Services can be watched via the church website, https://www.stcolumbas.org.uk/live-stream.
To access the live stream from the homepage (front page) click the Menu button in the top right-hand side of the page and scroll down and click on “Live Stream”. This will bring up the live stream to the church. The act of worship of approximately 60 minutes, includes include prayers, a sermon and music. (Note: This will not be public worship that everyone can attend, but an offering of prayer and praise, on behalf of us all.) The words for the hymns will be on the website.
We believe it is really important to continue to live-stream the Morning Service under its current format i.e. for the benefit of those joining worship from afar or those as yet unable to make the journey to Pont Street. For those without internet, the Dial-In facility continues. Many people comment that they do have a sense of worshipping together, even if invisible to each other. While current regulation forbids singing in the pews, the live stream strongly recommends singing in the sitting room!
Dial into Sunday Service
If you are aware of church members or friends who do not have access to internet please inform them that they can now phone in to join the Sunday service. No visuals clearly, but at least they can hear the service. Those interested should follow: Step 1: At 10.40am call phone number 0203 051 2874.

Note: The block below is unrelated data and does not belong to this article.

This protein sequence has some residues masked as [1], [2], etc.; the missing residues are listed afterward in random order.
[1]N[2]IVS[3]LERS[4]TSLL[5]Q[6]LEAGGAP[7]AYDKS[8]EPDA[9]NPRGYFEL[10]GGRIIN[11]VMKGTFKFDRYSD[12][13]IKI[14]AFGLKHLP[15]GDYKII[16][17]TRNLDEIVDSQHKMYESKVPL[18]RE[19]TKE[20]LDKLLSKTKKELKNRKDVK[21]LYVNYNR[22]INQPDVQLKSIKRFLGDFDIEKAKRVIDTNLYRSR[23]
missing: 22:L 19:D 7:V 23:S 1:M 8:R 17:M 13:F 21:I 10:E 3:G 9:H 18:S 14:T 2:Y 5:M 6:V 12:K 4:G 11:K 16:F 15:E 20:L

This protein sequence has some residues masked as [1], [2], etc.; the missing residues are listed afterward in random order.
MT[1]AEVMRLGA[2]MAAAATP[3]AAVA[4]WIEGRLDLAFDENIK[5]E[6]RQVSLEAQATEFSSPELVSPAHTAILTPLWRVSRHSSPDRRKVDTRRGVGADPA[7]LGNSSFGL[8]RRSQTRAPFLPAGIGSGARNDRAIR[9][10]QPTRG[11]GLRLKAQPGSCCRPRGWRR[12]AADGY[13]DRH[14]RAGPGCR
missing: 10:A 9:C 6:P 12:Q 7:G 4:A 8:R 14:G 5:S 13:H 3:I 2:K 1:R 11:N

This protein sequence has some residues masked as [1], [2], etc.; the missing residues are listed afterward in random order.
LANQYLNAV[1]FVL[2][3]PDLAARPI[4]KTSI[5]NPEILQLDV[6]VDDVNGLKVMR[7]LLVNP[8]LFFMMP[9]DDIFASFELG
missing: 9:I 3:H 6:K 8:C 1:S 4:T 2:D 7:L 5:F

Step 2: You will be prompted to enter a meeting ID. Please type (using your telephone keypad) 266 883 5072#
Step 3: You will then be asked for a participant number - simply press the #.
Step 4: Enjoy the service! You will hear Ben's organ music from 10.50am.
Hymns, Music & Readings, Easter Morning:
Hymn 425 The Saviour died, but rose again (St Andrew)
Hymn 430 Christ has risen while earth slumbers
(Transformation) Hymn 416 Christ is alive! Let Christians sing
(Truro CH4 214)
New Testament Readings: Acts 4:32-35 & I John 1:1-2:2
Gospel Reading: John 20:19-31
Anthem: Mine eyes for beauty pine, Howells
Organ Postlude: Praeludium, chaconne and fugue in C Major, Buxtehude
Office hours are Monday to Friday, 9am to 4pm. The Church Office is currently being manned from home.
Tel: 020 7584 2321
Pastoral Emergency Number (out of office hours): 07591926271
If you wish to come into the sanctuary for prayer during the week, please contact the Office to arrange a suitable time.
Final Week: Lent Appeal 2021 - Play for Progress - www.playforprogress.org
Play for Progress was founded in 2014 as a company and registered as a charity in 2016. Dr Anna MacDonald is the Co-Founder and Head of Relationships.